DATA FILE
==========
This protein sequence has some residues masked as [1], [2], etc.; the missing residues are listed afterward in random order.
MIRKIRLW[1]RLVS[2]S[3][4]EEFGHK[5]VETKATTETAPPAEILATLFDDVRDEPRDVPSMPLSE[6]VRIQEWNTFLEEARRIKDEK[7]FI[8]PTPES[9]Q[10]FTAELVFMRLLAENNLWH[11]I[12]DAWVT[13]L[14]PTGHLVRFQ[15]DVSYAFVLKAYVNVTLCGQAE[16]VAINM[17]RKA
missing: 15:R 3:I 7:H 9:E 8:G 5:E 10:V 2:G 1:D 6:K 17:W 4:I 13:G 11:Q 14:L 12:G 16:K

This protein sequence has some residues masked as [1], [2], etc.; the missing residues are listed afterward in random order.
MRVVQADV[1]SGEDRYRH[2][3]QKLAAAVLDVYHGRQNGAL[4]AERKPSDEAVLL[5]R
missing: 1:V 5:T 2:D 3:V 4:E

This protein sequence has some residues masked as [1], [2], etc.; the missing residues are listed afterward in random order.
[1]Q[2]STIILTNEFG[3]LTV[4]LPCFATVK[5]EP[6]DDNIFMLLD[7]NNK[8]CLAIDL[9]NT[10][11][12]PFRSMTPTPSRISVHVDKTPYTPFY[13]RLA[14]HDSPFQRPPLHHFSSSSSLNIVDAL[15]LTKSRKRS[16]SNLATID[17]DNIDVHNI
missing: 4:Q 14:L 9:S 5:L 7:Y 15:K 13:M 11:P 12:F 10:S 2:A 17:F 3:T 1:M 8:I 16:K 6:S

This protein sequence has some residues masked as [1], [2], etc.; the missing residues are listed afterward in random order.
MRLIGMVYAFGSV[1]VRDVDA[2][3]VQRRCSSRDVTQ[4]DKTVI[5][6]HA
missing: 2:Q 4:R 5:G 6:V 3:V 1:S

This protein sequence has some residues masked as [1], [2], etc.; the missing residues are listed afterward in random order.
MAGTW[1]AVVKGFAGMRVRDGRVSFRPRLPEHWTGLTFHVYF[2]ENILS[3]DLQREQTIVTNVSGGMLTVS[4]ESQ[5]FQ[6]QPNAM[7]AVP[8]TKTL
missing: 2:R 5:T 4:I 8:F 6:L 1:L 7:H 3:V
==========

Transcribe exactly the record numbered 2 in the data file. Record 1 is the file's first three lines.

This protein sequence has some residues masked as [1], [2], etc.; the missing residues are listed afterward in random order.
MRVVQADV[1]SGEDRYRH[2][3]QKLAAAVLDVYHGRQNGAL[4]AERKPSDEAVLL[5]R
missing: 1:V 5:T 2:D 3:V 4:E